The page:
Determination: Minor Injury v. Serious Impairment

A very recent decision from the Civil Resolution Tribunal in BC reviews whether a shoulder injury sustained by the Applicant is deemed to be a “minor injury.”  The CRT was asked to review and rely on the Sparrowhawk v. Zapoltinsky, 2012 ABQB 34 for determining whether an injury results in a “serious impairment” under Alberta’s minor injury scheme, which is similar to BC’s.  In assessing this injury, the CRT did not adopt the analysis in Sparrowhawk and concluded that the shoulder injury met the criteria to establish a “serious impairment.” 


The experts retained in this case were:


Occupational Therapist

In assessing whether an injury is minor, the Civil Resolution Tribunal “CRT” will want to see evidence about the impact of the injuries on a party’s life and work.

The CRT did not rely on the summary of other practitioners’ clinical records noted in the Physiatry reports as that is double hearsay as it contains descriptions of what the Applicant told those practitioners.

A comment of the CRT that is notable :  “it would be far preferable for injured parties to provide direct evidence about their injuries.”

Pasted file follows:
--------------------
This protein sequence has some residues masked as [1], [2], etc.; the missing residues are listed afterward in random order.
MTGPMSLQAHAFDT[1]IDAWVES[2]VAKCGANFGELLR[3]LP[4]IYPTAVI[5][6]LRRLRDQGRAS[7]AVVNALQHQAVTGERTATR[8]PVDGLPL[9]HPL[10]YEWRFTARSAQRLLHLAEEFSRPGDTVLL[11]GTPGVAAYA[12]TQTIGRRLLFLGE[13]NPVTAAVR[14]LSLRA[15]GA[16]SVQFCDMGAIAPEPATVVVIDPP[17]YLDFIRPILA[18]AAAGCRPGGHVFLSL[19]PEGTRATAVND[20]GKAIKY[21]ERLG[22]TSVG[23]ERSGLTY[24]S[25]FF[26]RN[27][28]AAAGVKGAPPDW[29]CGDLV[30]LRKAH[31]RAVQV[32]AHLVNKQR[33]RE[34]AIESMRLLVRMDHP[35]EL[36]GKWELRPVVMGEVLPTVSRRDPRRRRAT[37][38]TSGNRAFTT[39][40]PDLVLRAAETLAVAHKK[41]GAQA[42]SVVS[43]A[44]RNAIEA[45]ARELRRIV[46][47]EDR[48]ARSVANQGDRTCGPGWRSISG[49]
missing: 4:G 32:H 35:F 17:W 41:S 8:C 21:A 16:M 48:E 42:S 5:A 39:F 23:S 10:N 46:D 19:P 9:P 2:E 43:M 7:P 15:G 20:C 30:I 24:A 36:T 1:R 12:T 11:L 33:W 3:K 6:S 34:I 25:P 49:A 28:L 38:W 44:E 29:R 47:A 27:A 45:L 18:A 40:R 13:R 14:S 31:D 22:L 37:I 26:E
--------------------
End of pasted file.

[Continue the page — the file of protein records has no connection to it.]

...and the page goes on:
• The Applicant is 37 years old
  • There were no relevant pre-existing injuries
  • Noted sharp pain in left chest and shoulder
  • numbness in left fingers, hand
  • back pain
  • pain in shoulder worse with movement
  • pain when raising arms above shoulder level
  • pain worse since the accident.


  • construction
  • worked full-time as a self-employed contractor
  • 50 hours a week
  • construction work included heavy lifting and using construction equipment.

After the accident, the Applicant was unable to perform any construction duties and had to hire others to do the physical work. Hours reduced to 40 per week. 

Physiatry Evidence

  • full range of motion in both shoulders, but with discomfort on his left side.
  • External and internal rotation was “full and strong”.
  • Parts of his left shoulder area were tender on palpitation.


  • soft tissue injuries to the left shoulder
  • soft tissue injuries to the left shoulder blade, and left collarbone